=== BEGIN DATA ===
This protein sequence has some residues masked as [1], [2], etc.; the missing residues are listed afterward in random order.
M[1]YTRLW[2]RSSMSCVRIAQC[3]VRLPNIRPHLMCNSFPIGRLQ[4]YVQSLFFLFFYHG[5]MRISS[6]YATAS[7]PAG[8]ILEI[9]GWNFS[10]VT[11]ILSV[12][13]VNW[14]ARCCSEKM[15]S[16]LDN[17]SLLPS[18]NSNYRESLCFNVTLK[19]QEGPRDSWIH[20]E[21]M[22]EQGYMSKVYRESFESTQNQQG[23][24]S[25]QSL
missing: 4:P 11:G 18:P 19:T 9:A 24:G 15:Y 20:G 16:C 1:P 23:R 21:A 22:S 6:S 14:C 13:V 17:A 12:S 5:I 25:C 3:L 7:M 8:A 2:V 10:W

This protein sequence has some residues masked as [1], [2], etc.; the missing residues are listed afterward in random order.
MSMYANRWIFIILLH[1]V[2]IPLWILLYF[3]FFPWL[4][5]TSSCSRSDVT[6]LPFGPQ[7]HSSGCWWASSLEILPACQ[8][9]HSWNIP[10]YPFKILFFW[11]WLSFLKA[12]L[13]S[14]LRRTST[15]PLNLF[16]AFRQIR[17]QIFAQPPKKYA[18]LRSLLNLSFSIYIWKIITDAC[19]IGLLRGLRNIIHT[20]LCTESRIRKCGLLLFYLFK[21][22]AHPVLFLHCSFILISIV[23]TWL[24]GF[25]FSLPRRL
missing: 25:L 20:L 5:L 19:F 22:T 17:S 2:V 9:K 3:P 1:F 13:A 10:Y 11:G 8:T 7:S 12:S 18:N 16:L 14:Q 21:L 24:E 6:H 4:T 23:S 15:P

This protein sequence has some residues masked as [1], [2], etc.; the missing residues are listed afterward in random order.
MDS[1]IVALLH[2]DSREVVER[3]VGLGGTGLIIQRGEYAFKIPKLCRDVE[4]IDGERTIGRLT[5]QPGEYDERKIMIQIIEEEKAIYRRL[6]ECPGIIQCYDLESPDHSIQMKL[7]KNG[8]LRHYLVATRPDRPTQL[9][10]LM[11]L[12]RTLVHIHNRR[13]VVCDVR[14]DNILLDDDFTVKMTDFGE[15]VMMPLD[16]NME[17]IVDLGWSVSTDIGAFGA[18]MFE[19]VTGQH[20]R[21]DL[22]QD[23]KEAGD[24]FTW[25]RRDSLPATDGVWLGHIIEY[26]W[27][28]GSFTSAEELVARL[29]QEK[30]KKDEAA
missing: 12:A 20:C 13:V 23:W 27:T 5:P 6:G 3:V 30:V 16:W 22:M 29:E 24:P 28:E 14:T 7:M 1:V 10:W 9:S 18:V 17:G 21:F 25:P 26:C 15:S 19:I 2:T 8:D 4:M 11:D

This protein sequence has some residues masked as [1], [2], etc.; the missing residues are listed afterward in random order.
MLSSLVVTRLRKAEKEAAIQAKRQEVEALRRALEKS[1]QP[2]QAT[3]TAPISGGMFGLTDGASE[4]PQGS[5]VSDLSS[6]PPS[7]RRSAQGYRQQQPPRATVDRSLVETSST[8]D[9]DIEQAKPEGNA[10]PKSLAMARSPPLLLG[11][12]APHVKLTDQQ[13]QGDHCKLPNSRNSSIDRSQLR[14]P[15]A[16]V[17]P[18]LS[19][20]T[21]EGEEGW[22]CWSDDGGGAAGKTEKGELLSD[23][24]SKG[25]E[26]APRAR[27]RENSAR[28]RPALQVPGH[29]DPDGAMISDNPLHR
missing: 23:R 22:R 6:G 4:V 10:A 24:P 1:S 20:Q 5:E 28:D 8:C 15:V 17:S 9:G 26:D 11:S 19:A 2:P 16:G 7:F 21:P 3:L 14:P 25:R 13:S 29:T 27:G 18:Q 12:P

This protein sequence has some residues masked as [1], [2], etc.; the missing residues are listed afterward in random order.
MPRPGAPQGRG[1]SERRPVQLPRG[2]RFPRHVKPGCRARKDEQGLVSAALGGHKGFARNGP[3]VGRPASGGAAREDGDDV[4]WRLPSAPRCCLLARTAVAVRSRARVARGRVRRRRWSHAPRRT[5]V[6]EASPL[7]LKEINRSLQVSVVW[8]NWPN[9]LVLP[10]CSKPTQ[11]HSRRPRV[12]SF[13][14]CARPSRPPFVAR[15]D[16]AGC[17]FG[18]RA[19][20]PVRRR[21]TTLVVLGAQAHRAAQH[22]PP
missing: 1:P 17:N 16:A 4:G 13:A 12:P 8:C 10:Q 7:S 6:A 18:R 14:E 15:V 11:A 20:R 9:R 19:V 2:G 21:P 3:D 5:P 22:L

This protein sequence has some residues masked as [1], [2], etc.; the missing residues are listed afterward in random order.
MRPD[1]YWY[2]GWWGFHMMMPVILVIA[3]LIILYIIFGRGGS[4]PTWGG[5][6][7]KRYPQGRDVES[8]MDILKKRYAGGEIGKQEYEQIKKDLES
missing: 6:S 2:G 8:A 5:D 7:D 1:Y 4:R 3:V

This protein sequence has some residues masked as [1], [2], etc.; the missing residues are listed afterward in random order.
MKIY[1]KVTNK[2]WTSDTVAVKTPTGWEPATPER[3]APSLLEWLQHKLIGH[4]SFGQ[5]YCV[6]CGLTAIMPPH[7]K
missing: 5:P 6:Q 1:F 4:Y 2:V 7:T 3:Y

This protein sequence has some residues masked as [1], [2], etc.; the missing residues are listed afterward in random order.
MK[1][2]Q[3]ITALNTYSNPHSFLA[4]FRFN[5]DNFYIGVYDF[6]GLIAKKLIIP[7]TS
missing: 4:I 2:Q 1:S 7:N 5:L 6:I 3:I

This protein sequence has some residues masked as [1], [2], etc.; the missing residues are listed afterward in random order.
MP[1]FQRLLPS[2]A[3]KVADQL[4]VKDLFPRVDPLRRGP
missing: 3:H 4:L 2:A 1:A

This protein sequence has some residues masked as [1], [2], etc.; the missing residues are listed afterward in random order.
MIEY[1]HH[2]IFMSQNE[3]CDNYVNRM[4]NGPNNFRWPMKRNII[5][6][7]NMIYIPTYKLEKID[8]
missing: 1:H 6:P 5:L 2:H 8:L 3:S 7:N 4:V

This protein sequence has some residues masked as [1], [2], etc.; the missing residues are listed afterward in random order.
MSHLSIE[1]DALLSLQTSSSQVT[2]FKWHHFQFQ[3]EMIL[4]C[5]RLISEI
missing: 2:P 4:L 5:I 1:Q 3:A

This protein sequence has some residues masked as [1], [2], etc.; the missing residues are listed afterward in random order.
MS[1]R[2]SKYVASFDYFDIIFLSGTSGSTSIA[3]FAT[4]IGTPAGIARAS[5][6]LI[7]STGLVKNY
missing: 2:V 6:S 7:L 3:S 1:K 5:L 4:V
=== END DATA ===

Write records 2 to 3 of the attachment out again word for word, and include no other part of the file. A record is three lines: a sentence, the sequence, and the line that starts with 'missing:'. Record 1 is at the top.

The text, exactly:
This protein sequence has some residues masked as [1], [2], etc.; the missing residues are listed afterward in random order.
MSMYANRWIFIILLH[1]V[2]IPLWILLYF[3]FFPWL[4][5]TSSCSRSDVT[6]LPFGPQ[7]HSSGCWWASSLEILPACQ[8][9]HSWNIP[10]YPFKILFFW[11]WLSFLKA[12]L[13]S[14]LRRTST[15]PLNLF[16]AFRQIR[17]QIFAQPPKKYA[18]LRSLLNLSFSIYIWKIITDAC[19]IGLLRGLRNIIHT[20]LCTESRIRKCGLLLFYLFK[21][22]AHPVLFLHCSFILISIV[23]TWL[24]GF[25]FSLPRRL
missing: 25:L 20:L 5:L 19:F 22:T 17:S 2:V 9:K 3:P 1:F 13:A 10:Y 11:G 8:T 7:S 12:S 18:N 16:L 14:Q 21:L 24:E 6:H 4:T 23:S 15:P

This protein sequence has some residues masked as [1], [2], etc.; the missing residues are listed afterward in random order.
MDS[1]IVALLH[2]DSREVVER[3]VGLGGTGLIIQRGEYAFKIPKLCRDVE[4]IDGERTIGRLT[5]QPGEYDERKIMIQIIEEEKAIYRRL[6]ECPGIIQCYDLESPDHSIQMKL[7]KNG[8]LRHYLVATRPDRPTQL[9][10]LM[11]L[12]RTLVHIHNRR[13]VVCDVR[14]DNILLDDDFTVKMTDFGE[15]VMMPLD[16]NME[17]IVDLGWSVSTDIGAFGA[18]MFE[19]VTGQH[20]R[21]DL[22]QD[23]KEAGD[24]FTW[25]RRDSLPATDGVWLGHIIEY[26]W[27][28]GSFTSAEELVARL[29]QEK[30]KKDEAA
missing: 12:A 20:C 13:V 23:W 27:T 5:P 6:G 3:V 30:V 16:W 22:M 29:E 24:P 28:E 14:T 7:M 1:V 10:W 9:S 18:V 17:G 21:F 25:P 26:C 15:S 19:I 2:T 8:D 4:M 11:D